The Bhagavad-gita is infinitely pregnant with wisdom
Good books are a joy to read. Great books are a joy to not just read, but also re-read. During the re-reading of great books we discover many nuggets of wisdom that we had either missed entirely or gathered only fragmentally during our earlier readings. For the greatest books, this process of discovery can be continued over many, many re-readings.
For the Bhagavad-gita, however, this process of joyous re-reading can be continued ad infinitum. That’s because the discovery in Gita re-reading is not a one-way process, but a two-way process: it is not just we who find hitherto undiscovered nuggets of wisdom, but it is also Krishna who shares hitherto unrevealed nuggets during our re-readings.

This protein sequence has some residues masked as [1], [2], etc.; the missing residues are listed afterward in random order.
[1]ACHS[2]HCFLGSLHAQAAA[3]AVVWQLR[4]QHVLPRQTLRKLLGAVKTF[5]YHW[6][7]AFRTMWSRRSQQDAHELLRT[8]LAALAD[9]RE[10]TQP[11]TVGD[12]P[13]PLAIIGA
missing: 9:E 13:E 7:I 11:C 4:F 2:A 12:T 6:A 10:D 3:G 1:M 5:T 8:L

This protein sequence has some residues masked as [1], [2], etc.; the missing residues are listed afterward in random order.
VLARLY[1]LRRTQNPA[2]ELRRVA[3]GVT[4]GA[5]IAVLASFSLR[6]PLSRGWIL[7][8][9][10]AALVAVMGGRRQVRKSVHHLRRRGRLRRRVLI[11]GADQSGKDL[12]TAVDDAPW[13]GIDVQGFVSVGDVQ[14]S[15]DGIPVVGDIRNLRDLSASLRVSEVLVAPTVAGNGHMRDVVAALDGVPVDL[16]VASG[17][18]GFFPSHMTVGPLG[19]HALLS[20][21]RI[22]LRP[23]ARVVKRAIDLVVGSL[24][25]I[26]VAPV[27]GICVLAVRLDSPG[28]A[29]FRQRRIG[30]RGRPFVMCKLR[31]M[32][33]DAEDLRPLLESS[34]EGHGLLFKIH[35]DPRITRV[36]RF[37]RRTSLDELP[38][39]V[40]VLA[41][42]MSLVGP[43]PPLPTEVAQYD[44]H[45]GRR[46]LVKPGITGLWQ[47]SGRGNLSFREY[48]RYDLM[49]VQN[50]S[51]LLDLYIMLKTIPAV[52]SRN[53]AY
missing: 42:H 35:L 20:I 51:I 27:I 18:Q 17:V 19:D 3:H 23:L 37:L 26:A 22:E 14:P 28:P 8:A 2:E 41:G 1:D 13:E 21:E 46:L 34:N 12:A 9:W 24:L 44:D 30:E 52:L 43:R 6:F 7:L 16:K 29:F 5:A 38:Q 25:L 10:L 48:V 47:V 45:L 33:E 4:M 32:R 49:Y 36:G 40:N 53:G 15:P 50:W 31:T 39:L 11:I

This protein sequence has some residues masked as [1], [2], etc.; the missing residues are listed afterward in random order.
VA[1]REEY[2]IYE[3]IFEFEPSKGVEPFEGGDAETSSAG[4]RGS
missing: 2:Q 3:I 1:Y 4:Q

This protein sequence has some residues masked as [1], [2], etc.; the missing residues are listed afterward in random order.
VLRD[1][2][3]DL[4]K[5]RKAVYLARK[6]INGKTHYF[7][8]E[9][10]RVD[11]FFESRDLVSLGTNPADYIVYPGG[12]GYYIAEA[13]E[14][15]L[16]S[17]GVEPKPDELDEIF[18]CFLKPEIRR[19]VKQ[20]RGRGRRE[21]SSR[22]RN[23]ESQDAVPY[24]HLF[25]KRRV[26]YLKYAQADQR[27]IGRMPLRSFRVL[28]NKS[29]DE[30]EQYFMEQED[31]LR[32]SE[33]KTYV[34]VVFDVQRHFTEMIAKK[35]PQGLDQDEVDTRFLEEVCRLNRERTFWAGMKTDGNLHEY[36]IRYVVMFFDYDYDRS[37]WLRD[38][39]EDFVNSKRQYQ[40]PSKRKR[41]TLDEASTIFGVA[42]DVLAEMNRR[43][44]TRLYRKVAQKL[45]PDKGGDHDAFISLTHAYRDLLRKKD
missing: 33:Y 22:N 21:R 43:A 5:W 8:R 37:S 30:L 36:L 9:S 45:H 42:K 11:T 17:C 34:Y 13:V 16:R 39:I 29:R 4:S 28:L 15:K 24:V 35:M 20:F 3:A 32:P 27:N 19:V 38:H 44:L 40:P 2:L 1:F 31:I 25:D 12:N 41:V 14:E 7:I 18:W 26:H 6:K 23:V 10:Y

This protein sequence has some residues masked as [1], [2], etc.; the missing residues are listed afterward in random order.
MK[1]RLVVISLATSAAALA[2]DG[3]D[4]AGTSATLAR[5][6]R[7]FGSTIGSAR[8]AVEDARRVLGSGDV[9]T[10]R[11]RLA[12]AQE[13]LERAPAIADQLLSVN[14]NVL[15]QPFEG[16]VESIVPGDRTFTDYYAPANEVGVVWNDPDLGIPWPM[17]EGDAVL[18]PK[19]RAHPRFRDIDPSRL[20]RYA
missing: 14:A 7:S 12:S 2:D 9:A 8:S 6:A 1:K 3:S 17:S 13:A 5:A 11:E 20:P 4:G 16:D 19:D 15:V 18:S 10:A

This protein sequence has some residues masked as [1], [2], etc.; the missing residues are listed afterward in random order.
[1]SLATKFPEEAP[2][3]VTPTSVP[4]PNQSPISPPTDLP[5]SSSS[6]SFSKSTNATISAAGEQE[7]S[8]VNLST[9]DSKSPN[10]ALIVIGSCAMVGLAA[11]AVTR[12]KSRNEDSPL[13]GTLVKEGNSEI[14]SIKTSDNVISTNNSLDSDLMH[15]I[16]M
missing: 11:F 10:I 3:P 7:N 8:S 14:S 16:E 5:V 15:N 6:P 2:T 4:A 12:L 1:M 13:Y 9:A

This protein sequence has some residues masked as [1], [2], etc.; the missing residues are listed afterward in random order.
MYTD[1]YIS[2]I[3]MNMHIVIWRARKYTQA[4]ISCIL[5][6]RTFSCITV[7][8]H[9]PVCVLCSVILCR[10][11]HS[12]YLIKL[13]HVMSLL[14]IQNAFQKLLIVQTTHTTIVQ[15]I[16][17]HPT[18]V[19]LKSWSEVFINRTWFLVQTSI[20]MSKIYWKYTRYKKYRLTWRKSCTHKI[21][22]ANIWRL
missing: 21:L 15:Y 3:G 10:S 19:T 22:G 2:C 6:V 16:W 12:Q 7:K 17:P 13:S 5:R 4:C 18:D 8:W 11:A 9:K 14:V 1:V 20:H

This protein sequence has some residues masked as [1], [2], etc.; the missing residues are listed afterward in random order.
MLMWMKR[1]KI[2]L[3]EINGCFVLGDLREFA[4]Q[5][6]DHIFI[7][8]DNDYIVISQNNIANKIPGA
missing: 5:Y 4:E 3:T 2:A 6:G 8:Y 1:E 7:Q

The Gita is special, even unique, because it is spoken directly by God himself in his highest manifestation as Krishna. Because Krishna is Absolute, he is non-different from his word. That’s why each time we connect with the Gita by prayerful contemplation, we connect with Krishna himself. And he being pleased by our endeavors to connect with him reveals to us a new facet of his enchanting glory. Because Krishna’s glory is infinite, his revelation and our discovery as mediated through Gita study can continue forever. And the more we make our consciousness receptive by rendering devotional service, the more this process of revelation and discovery becomes increasingly exciting and fulfilling.
Thus, many books may be pregnant with wisdom, but the Gita alone is infinitely pregnant with wisdom. It is to this world of infinite and infinitely increasing wisdom that the Gita (10.18) invites us through the ecstatic exclamation of its original student, Arjuna: “The more I hear the more, I want to taste the nectar of your words.”
“O Janardana, again please describe in detail the mystic power of Your opulences. I am never satiated in hearing about You, for the more I hear the more I want to taste the nectar of Your words.”